“I’m an alien, I’m a legal alien, I’m an Englishman in New York.”
There’s probably more appropriate songs, but it’s the only one that came to mind. So yeah, I’ve been to Vegas. And there are really no words for how bewildering an experience it was.
That won’t stop me from trying, though.



There’s a bunch of things I knew before setting off. Vegas is in the desert, it’s got big casino’s and neon lights.


All of that turned out to be true, though to a more or lesser extent than I had imagined. For instance, the only way to know you’re in a desert, is because it’s warm and sunny. There’s not a shred of dirt of bare rock to be found, and there’s a lot more grass than there should logically be.


And there *is* neon. My god is there neon. When arriving in Vegas after a grueling 18-hour flight you can’t help but be overwhelmed by all the flashy, sparkly lights and giant video screens. And the neon. I now know exactly what that bunny in the headlight is thinking. And what it’s thinking is ‘Oh crap, that’s bright’.


And yes, the casinos are big and themed. They are, in fact, ridiculously big, to the point where you get lost in them, and are given a treasure style map to find your hotel room. And each one of them is a small theme park, complete with shopping mall, all in itself. The place has buildings, actual buildings in which people sleep, that have a rollercoaster moving pretty much through them, curling round its towers and snaking up and under its windows.


It’s mostly the themes, and the outrageous extravagance to which they are taken, that bewilders a modest little European like me. There really are no words for how weird  it is to see a hotel with two pirate ships in a water feature in front of it, one of which sinks five times daily in a show that involves chain mail bikinis, bad music and fireworks (sorry for the spoiler there).


There’s also an enthusiasm there that is decidedly rare in my neck of the woods. Quite a lot of the casinos are modeled after real life European places, but they don’t try to mimic those places. Mostly, they seem to be built with an attitude that combines ‘what suits me’ with ‘how it should be’. Which makes them look more like a Disney film décor than an actual building.


I’ll give an example.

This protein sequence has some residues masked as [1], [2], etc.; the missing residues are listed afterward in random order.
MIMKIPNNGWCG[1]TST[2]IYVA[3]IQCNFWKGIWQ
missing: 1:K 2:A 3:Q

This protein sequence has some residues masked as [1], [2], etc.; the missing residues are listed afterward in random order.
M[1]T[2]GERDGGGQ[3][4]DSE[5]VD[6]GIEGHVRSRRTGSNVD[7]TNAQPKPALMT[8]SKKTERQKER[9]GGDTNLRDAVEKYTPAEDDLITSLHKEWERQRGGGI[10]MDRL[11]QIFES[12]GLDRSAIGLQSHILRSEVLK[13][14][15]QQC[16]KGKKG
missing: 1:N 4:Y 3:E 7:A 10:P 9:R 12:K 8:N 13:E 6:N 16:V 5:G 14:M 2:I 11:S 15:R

There is a place with a Venice theme. Its front looks like the Doge’s palace and the Bridge of Sighs connects that front to the Campanile (the big tower thing). These three well known, recognizable items are stuck together in a way that has very little to do with actual architectural placement, but more in a way that is esthetically and space managementy right.


It works.


Inside said Venetian hotel, on the first floor (I would like to stress this, it’s up some escalators), there is an indoor mall, modeled after the Venetian canals. It has narrow cobbled hallways with shop windows encircled by plaster fronts that are made to look like old time Italian houses. It has a ceiling that’s painted to look like a blue sky with fluffy clouds. It has canals of chlorinated water on which you can take gondola rides. Twice a day, a row of gondoliers in stripy outfits with funny hats come by in a row, singing. In tune with each other. Like a barber shop quartet.


Now, as someone who’s visited the actual Venice, I can tell you that the real gondoliers don’t sing (at least not all of them, and even then only if you pay them). The water is usually a murky and potentially lethal liquid. And there are a lot more pigeons, tourist and, generally, signs of decay. That is probably what makes it so unreal. No bits of stone have fallen off the fronts. No dogs have peed against doors. Ages of sun have not bleached the wooden windows. It’s simply  not *old*.


That, and canals full of water should not flow on the first floor of any building.


It’s that opulence and… film set like charm that gets to me. Europeans are used to ‘the real thing’. We’re used to the old stones, and the grime and dust that comes with them. And it takes someone to clone those elements of our culture, rearrange them and put them in carpeted display cases for us to realize just how *old* our real things are.


What’s worse is that Vegas, for all it’s hollow commercialism and blinking lights, makes the real thing look sort of depressing. It’s catchy. It’s probably unbearable for more than a week, but still, there I was, walking down the boulevard, basking in the sun, sucking frappuccino through the lid of a plastic cup, being harassed by people wanting to give me free coupons, and loving it. The place is so loud and full of impressions that you stop and think ‘boy, it’s quiet here’ when you walk three meters without having a loudspeaker on the building you’re passing telling you how great it is inside.


The place also does really good sunsets. Real ones.